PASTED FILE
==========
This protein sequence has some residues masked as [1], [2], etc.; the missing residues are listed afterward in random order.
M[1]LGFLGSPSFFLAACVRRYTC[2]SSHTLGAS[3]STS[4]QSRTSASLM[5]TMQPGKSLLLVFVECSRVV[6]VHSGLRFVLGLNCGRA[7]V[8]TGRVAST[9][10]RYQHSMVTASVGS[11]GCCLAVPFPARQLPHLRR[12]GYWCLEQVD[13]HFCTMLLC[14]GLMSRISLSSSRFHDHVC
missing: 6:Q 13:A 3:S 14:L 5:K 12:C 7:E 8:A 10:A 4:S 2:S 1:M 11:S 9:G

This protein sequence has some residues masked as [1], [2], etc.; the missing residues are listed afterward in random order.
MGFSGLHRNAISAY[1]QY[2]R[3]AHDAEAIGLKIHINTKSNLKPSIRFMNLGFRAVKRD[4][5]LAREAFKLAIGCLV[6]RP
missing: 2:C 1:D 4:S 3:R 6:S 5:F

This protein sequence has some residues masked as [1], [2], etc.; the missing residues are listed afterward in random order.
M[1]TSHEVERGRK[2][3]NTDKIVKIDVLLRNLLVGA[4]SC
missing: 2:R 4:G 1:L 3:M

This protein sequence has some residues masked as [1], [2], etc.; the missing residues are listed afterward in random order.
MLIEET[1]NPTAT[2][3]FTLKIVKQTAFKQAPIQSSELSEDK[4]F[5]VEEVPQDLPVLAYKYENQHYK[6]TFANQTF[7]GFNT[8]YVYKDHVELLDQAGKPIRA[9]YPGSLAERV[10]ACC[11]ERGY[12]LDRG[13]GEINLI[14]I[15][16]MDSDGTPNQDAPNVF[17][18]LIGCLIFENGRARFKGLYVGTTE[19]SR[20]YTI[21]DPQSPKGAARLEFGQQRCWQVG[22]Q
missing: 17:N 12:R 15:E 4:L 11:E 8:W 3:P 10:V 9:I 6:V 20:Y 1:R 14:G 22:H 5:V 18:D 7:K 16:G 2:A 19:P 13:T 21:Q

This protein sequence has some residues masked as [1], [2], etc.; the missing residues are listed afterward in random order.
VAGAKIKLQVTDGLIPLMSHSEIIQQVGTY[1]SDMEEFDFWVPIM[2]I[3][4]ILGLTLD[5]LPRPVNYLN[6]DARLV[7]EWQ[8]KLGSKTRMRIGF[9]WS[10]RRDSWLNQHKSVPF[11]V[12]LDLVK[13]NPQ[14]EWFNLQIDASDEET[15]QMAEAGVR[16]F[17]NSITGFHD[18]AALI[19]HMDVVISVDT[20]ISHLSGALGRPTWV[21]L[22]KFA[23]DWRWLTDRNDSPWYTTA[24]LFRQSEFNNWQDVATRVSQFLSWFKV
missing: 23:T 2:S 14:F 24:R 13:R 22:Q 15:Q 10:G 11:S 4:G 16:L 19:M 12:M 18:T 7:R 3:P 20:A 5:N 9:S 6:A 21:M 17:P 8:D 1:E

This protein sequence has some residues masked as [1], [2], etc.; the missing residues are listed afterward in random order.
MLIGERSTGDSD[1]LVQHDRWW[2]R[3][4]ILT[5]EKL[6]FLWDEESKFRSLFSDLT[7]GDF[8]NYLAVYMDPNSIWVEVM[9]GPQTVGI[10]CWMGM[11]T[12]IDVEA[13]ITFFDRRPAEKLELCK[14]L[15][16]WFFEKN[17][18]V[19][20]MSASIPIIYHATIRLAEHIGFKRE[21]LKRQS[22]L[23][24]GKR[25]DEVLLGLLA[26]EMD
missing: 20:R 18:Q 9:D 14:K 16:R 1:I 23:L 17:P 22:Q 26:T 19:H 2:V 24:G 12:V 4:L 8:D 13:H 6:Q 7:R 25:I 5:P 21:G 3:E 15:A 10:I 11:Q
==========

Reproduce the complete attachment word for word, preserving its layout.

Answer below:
This protein sequence has some residues masked as [1], [2], etc.; the missing residues are listed afterward in random order.
M[1]LGFLGSPSFFLAACVRRYTC[2]SSHTLGAS[3]STS[4]QSRTSASLM[5]TMQPGKSLLLVFVECSRVV[6]VHSGLRFVLGLNCGRA[7]V[8]TGRVAST[9][10]RYQHSMVTASVGS[11]GCCLAVPFPARQLPHLRR[12]GYWCLEQVD[13]HFCTMLLC[14]GLMSRISLSSSRFHDHVC
missing: 6:Q 13:A 3:S 14:L 5:K 12:C 7:E 8:A 10:A 4:S 2:S 1:M 11:S 9:G

This protein sequence has some residues masked as [1], [2], etc.; the missing residues are listed afterward in random order.
MGFSGLHRNAISAY[1]QY[2]R[3]AHDAEAIGLKIHINTKSNLKPSIRFMNLGFRAVKRD[4][5]LAREAFKLAIGCLV[6]RP
missing: 2:C 1:D 4:S 3:R 6:S 5:F

This protein sequence has some residues masked as [1], [2], etc.; the missing residues are listed afterward in random order.
M[1]TSHEVERGRK[2][3]NTDKIVKIDVLLRNLLVGA[4]SC
missing: 2:R 4:G 1:L 3:M

This protein sequence has some residues masked as [1], [2], etc.; the missing residues are listed afterward in random order.
MLIEET[1]NPTAT[2][3]FTLKIVKQTAFKQAPIQSSELSEDK[4]F[5]VEEVPQDLPVLAYKYENQHYK[6]TFANQTF[7]GFNT[8]YVYKDHVELLDQAGKPIRA[9]YPGSLAERV[10]ACC[11]ERGY[12]LDRG[13]GEINLI[14]I[15][16]MDSDGTPNQDAPNVF[17][18]LIGCLIFENGRARFKGLYVGTTE[19]SR[20]YTI[21]DPQSPKGAARLEFGQQRCWQVG[22]Q
missing: 17:N 12:R 15:E 4:L 11:E 8:W 3:P 10:V 9:I 6:V 20:Y 1:R 14:G 22:H 5:V 18:D 7:K 16:G 2:A 19:P 13:T 21:Q

This protein sequence has some residues masked as [1], [2], etc.; the missing residues are listed afterward in random order.
VAGAKIKLQVTDGLIPLMSHSEIIQQVGTY[1]SDMEEFDFWVPIM[2]I[3][4]ILGLTLD[5]LPRPVNYLN[6]DARLV[7]EWQ[8]KLGSKTRMRIGF[9]WS[10]RRDSWLNQHKSVPF[11]V[12]LDLVK[13]NPQ[14]EWFNLQIDASDEET[15]QMAEAGVR[16]F[17]NSITGFHD[18]AALI[19]HMDVVISVDT[20]ISHLSGALGRPTWV[21]L[22]KFA[23]DWRWLTDRNDSPWYTTA[24]LFRQSEFNNWQDVATRVSQFLSWFKV
missing: 23:T 2:S 14:F 24:R 13:R 22:Q 15:Q 10:G 11:S 4:G 16:L 19:M 12:M 18:T 7:R 3:P 20:A 5:N 9:S 6:A 21:M 17:P 8:D 1:E

This protein sequence has some residues masked as [1], [2], etc.; the missing residues are listed afterward in random order.
MLIGERSTGDSD[1]LVQHDRWW[2]R[3][4]ILT[5]EKL[6]FLWDEESKFRSLFSDLT[7]GDF[8]NYLAVYMDPNSIWVEVM[9]GPQTVGI[10]CWMGM[11]T[12]IDVEA[13]ITFFDRRPAEKLELCK[14]L[15][16]WFFEKN[17][18]V[19][20]MSASIPIIYHATIRLAEHIGFKRE[21]LKRQS[22]L[23][24]GKR[25]DEVLLGLLA[26]EMD
missing: 20:R 18:Q 9:D 14:K 16:R 1:I 23:L 17:P 22:Q 26:T 19:H 2:V 24:G 12:V 4:L 8:D 13:H 6:Q 7:R 25:I 5:P 21:G 3:E 15:A 10:I 11:Q